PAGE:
A meme is doing the rounds and says that, because of his ‘Naughty and Nice list’, Santa is in breach of GDPR! But is it true?
The meme encapsulates all of the misconceptions that people still have regarding GDPR and this blog aims to set out a process by which ‘The List’ could be legitimately be used for the intended purpose.
Legal Basis for processing
There are six legal bases for processing identified in GDPR. It’s difficult to see how Legal Obligation, Fulfilment of a Contract, Public Interest or Vital Interest could apply here so that just leaves Consent or Legitimate Interest.
It might be assumed that every child would consent to be on the nice list, but under GDPR, Consent has to be of a high order. The most obvious way to gain consent would be the grottos in shopping malls all over the world when children get a one-to-one with the big man. However, there is no evidence of any record keeping, either paper or electronic, of when and where consent was obtained, or how it was obtained. Given the size of the database, this would be a huge and challenging task, so we should probably rule out Consent in this case.
NB. Although the North Pole is not in the EU, the regulations apply to the processing of data belonging to all EU citizens, and so still applies for these children.
Child Data Subjects
Although Legitimate Interest appears to be the best option, great care needs to be taken when performing the balance, because Article 6 of GDPR, 1(f), (Lawfulness of Processing) explicitly states:
“…[where] processing is necessary for the purposes of the legitimate interests pursued by the controller or by a third party, except where such interests are overridden by the interests or fundamental rights and freedoms of the data subject which require protection of personal data, in particular where the data subject is a child...”
One factor in favour of Santa’s use of Legitimate Interest is the expectation of personal data being used in this way. Since every child who is over a year old has previously had their data processed in this way, it is reasonable to assume an expectation that the processing will be repeated this year.
When using Legitimate Interest, as with other legal bases, it is important to provide the data subject with a clear and easy way to opt out or to be forgotten. Letters to the North Pole or visits to a Grotto could be used in this way.
Maintaining ‘The List’
‘The List’ will contain large amounts of historical data, since it has been used every year prior to the implementation of GDPR on May 25 2018.
How long to keep the data
As always when using Legitimate Interest, it is important to decide and record how long personal data will be kept for. An annual cleanse of the database is recommended to identify dates of birth and removal where this is 18 years or older, and to allow deletion of duplicate records (not twins!)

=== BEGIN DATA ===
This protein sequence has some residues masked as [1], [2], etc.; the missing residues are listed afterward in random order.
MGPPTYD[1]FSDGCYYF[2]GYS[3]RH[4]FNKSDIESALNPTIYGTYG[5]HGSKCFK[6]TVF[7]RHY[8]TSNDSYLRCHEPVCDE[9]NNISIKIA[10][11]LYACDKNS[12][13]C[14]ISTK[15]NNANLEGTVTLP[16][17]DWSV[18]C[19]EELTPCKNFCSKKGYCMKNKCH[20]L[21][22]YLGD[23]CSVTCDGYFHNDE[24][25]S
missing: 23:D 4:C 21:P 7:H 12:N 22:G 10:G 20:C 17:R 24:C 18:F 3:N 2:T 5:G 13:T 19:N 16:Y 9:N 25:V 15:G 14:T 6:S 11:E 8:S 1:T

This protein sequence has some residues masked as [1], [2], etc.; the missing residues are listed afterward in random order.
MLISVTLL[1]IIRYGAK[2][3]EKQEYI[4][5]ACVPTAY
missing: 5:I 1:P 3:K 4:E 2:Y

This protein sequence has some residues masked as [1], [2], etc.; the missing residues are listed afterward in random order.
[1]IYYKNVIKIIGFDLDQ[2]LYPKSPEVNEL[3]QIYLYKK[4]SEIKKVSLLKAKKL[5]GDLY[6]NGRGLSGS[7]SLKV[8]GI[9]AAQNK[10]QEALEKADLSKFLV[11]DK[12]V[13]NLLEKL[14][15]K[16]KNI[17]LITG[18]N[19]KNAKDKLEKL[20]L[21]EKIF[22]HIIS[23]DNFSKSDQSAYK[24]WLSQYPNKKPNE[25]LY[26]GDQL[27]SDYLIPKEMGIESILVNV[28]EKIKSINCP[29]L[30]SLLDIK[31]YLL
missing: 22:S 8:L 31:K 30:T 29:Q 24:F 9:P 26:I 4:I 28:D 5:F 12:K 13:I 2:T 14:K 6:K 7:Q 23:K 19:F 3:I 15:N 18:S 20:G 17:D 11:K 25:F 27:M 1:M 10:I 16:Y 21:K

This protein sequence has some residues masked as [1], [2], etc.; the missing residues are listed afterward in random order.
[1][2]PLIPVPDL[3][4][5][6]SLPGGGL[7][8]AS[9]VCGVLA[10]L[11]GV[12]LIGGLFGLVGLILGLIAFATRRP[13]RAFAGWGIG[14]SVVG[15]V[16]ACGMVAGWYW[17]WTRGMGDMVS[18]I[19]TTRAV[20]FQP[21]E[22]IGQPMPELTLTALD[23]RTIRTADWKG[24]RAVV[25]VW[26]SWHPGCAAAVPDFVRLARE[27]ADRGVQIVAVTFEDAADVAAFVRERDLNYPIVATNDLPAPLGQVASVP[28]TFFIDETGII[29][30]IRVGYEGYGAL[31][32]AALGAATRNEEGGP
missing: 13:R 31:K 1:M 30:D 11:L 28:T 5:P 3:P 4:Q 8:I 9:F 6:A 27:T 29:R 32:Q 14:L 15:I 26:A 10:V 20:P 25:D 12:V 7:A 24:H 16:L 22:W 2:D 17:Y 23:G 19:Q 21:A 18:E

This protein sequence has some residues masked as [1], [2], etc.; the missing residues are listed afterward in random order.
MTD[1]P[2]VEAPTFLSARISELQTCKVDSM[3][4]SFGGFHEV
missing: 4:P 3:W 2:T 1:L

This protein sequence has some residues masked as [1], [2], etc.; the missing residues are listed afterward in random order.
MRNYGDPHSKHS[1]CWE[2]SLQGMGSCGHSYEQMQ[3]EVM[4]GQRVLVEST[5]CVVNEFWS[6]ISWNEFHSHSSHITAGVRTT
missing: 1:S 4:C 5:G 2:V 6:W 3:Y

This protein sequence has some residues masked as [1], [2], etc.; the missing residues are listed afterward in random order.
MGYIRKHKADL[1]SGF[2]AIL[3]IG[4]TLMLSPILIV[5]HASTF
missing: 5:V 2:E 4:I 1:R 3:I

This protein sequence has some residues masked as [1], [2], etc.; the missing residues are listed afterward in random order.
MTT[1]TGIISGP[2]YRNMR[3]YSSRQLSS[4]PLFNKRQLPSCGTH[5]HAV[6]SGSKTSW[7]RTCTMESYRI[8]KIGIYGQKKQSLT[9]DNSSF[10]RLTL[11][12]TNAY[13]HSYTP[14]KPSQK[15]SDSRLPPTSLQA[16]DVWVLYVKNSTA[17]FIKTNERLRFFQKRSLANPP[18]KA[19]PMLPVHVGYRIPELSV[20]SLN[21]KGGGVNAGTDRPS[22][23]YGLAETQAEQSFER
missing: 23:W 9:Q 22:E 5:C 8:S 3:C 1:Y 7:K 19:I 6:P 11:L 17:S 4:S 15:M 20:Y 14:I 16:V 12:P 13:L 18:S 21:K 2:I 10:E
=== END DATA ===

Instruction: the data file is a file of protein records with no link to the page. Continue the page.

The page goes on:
The naughty vs nice profiling must be provided by someone with access to the child, such as mum, dad, grandparents or carers, presumably by letter or grotto visits.
Keeping ‘The List’ updated would require the collection of personal data on all babies born since the last processing. Given the explicit warning about protecting the data for children, it wouldn’t be advisable to try to purchase a list from a data broker. Perhaps Santa helps to support the NHS in return for information on newborn babies? I would recommend that whatever data source is used should be reviewed to determine whether it is compliant with GDPR.
Automated individual decision-making
Children on the naughty side may object to being filed there, but there will be legitimate reasons why. GDPR doesn’t prevent such decision-making but puts down restrictions on automated individual decision-making. Section 4, Article 21, 1 of the GDPR (Automated individual decision-making, including profiling) states:
“…The data subject shall have the right not to be subject to a decision based solely on automated processing, including profiling, which produces legal effects concerning him or her or similarly significantly affects him or her…”
This means that if a naughty child objects to such processing, as long as it is carried out by a person, elf or reindeer, rather than an automated system, the profiling is legitimate.
Finally, a pedantic point. Article 4 of the Regulations is simply a list of 26 formal definitions of terms which are used in the rest of the document, ranging from (1) ‘Personal Data’ to (26) ‘International Organisation’. It is impossible to contravene article 4 because that article doesn’t cite any law or place any obligations.
As it is for the rest of us, with a little careful planning it is easily possible for Santa to stay on the right side of the law.
Do you agree?
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